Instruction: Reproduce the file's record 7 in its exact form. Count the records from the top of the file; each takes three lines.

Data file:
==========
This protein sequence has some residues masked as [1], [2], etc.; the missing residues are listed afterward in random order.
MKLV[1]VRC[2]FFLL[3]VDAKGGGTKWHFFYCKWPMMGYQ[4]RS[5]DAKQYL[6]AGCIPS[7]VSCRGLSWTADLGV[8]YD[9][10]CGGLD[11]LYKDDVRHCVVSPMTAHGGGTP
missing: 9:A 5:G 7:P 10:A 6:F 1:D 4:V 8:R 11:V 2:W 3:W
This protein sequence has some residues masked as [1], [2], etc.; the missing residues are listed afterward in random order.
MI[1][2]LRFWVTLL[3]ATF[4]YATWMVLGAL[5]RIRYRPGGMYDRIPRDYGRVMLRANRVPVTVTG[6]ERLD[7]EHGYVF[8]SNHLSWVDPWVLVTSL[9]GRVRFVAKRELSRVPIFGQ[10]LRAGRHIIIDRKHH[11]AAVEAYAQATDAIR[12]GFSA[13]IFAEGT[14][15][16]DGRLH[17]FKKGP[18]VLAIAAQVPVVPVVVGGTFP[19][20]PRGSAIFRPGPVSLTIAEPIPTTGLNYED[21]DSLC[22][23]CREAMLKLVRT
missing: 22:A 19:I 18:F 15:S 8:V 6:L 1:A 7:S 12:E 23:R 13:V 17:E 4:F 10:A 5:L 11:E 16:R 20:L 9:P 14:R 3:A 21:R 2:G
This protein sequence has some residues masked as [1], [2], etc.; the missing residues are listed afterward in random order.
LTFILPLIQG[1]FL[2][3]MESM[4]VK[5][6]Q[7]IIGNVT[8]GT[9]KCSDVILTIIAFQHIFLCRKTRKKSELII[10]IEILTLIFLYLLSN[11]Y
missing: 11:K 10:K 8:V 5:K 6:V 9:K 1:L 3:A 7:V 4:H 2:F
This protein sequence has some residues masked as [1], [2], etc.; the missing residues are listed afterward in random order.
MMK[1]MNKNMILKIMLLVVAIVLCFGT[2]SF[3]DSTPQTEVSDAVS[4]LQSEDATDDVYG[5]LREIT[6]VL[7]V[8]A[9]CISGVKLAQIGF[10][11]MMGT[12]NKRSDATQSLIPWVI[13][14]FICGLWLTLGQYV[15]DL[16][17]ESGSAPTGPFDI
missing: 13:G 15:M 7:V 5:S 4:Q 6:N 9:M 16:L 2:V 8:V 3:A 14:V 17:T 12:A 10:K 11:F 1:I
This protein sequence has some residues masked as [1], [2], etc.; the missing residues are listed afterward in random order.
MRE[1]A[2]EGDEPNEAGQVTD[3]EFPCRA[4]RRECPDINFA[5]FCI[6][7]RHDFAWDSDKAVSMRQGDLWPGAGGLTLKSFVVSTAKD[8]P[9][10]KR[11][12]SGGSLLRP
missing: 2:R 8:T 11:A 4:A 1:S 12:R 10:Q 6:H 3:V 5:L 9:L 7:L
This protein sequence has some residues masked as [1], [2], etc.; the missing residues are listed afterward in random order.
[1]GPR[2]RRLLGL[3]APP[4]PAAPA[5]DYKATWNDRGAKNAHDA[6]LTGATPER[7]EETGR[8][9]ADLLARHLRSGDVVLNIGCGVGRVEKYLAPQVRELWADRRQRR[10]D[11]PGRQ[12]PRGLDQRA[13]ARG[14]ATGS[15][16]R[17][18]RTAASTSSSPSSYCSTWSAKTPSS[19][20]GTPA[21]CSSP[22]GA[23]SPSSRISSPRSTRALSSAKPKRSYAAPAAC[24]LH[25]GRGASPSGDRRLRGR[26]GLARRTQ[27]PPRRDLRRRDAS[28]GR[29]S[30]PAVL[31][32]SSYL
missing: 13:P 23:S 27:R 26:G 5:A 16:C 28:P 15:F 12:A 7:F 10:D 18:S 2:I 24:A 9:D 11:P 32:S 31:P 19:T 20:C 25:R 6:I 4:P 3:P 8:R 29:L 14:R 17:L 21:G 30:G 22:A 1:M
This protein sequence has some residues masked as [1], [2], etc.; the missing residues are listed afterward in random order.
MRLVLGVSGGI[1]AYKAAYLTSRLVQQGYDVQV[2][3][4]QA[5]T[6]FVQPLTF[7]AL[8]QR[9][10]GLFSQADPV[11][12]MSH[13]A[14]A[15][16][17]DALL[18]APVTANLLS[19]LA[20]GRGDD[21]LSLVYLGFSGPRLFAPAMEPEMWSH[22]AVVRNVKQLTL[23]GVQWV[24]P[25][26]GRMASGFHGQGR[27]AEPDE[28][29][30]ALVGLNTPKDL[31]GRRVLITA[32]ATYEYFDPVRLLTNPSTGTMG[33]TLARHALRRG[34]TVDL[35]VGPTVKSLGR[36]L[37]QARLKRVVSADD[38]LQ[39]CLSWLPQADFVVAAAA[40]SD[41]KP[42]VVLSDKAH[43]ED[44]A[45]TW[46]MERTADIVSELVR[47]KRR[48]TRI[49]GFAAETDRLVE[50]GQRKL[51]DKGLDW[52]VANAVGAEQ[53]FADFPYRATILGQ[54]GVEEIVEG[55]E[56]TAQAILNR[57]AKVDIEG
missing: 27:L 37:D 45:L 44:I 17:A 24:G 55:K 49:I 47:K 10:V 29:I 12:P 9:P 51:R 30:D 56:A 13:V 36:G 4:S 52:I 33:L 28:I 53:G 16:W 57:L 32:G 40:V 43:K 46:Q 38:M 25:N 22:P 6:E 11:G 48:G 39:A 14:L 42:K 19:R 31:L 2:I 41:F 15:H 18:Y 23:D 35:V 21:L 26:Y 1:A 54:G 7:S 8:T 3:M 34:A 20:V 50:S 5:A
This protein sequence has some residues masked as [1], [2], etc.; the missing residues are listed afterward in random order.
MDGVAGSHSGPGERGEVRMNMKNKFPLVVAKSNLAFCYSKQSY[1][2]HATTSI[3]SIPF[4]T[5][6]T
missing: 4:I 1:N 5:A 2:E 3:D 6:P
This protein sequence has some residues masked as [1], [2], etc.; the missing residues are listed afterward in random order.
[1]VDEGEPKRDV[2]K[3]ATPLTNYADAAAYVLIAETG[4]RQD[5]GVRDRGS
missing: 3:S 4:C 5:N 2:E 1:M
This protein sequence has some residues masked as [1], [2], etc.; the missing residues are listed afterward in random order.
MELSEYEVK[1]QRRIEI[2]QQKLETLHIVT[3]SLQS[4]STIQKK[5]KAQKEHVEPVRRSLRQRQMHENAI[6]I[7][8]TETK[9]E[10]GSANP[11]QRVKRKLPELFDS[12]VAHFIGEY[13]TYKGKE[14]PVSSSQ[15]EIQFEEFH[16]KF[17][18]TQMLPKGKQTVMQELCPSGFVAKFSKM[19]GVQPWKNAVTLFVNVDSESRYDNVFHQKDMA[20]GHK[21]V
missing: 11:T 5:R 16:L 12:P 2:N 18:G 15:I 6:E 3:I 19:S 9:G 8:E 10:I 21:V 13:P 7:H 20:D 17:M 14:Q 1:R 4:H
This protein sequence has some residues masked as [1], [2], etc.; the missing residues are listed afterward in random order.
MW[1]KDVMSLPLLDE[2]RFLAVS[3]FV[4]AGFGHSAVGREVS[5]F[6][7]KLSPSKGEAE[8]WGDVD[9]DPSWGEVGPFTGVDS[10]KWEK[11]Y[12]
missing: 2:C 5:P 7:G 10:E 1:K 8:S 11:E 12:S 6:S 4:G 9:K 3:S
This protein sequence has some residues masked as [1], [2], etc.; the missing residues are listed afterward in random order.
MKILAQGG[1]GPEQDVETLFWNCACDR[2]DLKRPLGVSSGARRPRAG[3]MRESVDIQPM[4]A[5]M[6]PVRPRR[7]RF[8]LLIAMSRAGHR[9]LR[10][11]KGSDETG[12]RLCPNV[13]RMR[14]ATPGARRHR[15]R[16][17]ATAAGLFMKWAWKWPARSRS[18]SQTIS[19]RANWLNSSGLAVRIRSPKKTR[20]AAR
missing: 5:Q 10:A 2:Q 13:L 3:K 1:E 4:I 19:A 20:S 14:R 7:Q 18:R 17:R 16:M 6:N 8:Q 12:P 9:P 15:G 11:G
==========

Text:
This protein sequence has some residues masked as [1], [2], etc.; the missing residues are listed afterward in random order.
MRLVLGVSGGI[1]AYKAAYLTSRLVQQGYDVQV[2][3][4]QA[5]T[6]FVQPLTF[7]AL[8]QR[9][10]GLFSQADPV[11][12]MSH[13]A[14]A[15][16][17]DALL[18]APVTANLLS[19]LA[20]GRGDD[21]LSLVYLGFSGPRLFAPAMEPEMWSH[22]AVVRNVKQLTL[23]GVQWV[24]P[25][26]GRMASGFHGQGR[27]AEPDE[28][29][30]ALVGLNTPKDL[31]GRRVLITA[32]ATYEYFDPVRLLTNPSTGTMG[33]TLARHALRRG[34]TVDL[35]VGPTVKSLGR[36]L[37]QARLKRVVSADD[38]LQ[39]CLSWLPQADFVVAAAA[40]SD[41]KP[42]VVLSDKAH[43]ED[44]A[45]TW[46]MERTADIVSELVR[47]KRR[48]TRI[49]GFAAETDRLVE[50]GQRKL[51]DKGLDW[52]VANAVGAEQ[53]FADFPYRATILGQ[54]GVEEIVEG[55]E[56]TAQAILNR[57]AKVDIEG
missing: 27:L 37:D 45:L 44:I 17:A 24:G 55:K 49:I 47:K 10:V 29:I 12:P 9:P 51:R 30:D 56:A 13:V 36:G 4:S 52:I 33:L 28:I 53:G 16:W 57:L 32:G 40:V 43:K 46:Q 38:M 25:N 22:P 6:E 11:G 48:G 39:A 14:L 42:K 19:R 31:L 2:I 41:F 15:H 18:Y 23:D 35:V 21:L 26:Y 1:A 54:G 7:S 8:T 3:M 34:A 20:V 50:S 5:A